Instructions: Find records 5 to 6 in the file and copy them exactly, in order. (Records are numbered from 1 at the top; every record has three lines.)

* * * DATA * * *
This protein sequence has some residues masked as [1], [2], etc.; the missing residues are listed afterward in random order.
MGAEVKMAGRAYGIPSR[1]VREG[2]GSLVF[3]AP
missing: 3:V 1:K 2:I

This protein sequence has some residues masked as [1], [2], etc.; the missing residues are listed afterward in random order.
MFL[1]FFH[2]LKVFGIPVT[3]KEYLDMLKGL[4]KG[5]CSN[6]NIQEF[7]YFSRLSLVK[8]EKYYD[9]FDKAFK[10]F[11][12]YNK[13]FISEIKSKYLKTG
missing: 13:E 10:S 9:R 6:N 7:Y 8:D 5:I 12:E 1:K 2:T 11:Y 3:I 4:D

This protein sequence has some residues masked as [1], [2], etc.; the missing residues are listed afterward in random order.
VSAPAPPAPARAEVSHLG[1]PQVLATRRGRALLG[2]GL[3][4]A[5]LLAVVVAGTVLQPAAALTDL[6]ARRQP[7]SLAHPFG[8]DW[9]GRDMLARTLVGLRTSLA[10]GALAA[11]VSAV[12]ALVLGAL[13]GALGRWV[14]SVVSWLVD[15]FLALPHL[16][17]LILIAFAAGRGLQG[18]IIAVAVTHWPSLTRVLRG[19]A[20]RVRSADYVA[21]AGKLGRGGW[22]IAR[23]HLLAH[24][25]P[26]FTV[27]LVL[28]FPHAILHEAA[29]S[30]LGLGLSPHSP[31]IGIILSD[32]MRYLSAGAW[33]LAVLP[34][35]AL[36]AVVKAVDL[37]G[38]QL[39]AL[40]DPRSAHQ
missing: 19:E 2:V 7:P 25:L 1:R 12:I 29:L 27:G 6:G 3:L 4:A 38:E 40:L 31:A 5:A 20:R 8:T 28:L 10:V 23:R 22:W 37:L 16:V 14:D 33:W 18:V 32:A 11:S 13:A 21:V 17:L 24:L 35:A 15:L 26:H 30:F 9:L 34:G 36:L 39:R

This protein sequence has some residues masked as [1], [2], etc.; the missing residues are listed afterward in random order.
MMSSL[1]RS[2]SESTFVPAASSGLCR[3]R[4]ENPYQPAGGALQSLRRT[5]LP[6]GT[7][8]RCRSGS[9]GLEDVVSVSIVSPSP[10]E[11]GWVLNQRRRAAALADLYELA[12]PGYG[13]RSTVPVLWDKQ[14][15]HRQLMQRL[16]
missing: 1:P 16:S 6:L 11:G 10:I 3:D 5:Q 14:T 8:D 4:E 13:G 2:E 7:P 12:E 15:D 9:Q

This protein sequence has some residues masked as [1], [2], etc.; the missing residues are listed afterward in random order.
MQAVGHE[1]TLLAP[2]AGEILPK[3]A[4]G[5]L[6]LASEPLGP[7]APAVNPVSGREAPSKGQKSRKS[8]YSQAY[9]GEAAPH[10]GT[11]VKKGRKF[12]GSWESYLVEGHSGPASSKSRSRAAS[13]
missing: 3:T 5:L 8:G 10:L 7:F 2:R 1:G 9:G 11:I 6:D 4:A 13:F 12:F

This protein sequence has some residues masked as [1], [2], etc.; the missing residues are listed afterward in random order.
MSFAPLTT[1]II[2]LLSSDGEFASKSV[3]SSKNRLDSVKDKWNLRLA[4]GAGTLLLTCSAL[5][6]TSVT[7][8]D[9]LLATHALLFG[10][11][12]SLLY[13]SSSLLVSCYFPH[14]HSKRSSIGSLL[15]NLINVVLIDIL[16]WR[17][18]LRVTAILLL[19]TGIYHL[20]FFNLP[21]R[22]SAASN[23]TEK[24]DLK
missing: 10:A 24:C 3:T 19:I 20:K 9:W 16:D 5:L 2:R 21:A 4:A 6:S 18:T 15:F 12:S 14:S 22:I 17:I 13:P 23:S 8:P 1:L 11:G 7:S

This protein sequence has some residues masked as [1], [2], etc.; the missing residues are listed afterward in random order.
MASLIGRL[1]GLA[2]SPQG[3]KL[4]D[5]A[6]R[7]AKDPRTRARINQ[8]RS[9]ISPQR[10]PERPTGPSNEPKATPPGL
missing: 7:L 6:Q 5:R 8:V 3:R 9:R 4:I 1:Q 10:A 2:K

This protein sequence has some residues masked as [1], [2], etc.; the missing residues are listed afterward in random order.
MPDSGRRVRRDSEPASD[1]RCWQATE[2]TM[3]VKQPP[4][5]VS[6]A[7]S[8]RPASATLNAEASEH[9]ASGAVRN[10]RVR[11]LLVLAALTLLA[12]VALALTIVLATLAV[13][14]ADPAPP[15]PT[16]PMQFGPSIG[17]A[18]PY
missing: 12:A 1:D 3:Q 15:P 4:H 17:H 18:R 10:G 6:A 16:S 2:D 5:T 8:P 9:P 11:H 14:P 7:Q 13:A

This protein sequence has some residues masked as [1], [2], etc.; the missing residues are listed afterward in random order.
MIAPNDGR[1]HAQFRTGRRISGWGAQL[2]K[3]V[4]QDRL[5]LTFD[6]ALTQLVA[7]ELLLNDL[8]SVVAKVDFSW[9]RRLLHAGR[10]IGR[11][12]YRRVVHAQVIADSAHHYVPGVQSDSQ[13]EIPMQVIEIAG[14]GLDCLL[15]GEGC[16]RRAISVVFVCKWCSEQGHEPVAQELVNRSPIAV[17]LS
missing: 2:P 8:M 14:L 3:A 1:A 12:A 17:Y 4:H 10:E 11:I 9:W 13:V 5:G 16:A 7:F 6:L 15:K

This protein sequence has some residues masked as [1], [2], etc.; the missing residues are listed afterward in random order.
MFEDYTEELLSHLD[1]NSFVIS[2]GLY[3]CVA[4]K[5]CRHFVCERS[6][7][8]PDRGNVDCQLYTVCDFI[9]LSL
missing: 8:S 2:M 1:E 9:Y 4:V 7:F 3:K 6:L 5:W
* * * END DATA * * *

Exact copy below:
This protein sequence has some residues masked as [1], [2], etc.; the missing residues are listed afterward in random order.
MQAVGHE[1]TLLAP[2]AGEILPK[3]A[4]G[5]L[6]LASEPLGP[7]APAVNPVSGREAPSKGQKSRKS[8]YSQAY[9]GEAAPH[10]GT[11]VKKGRKF[12]GSWESYLVEGHSGPASSKSRSRAAS[13]
missing: 3:T 5:L 8:G 10:L 7:F 2:R 1:G 9:G 11:I 6:D 4:A 13:F 12:F

This protein sequence has some residues masked as [1], [2], etc.; the missing residues are listed afterward in random order.
MSFAPLTT[1]II[2]LLSSDGEFASKSV[3]SSKNRLDSVKDKWNLRLA[4]GAGTLLLTCSAL[5][6]TSVT[7][8]D[9]LLATHALLFG[10][11][12]SLLY[13]SSSLLVSCYFPH[14]HSKRSSIGSLL[15]NLINVVLIDIL[16]WR[17][18]LRVTAILLL[19]TGIYHL[20]FFNLP[21]R[22]SAASN[23]TEK[24]DLK
missing: 10:A 24:C 3:T 19:I 20:K 9:W 16:D 5:L 2:R 21:A 4:A 6:S 18:T 15:F 12:S 14:S 22:I 17:I 13:P 23:S 8:P 1:L 11:G 7:S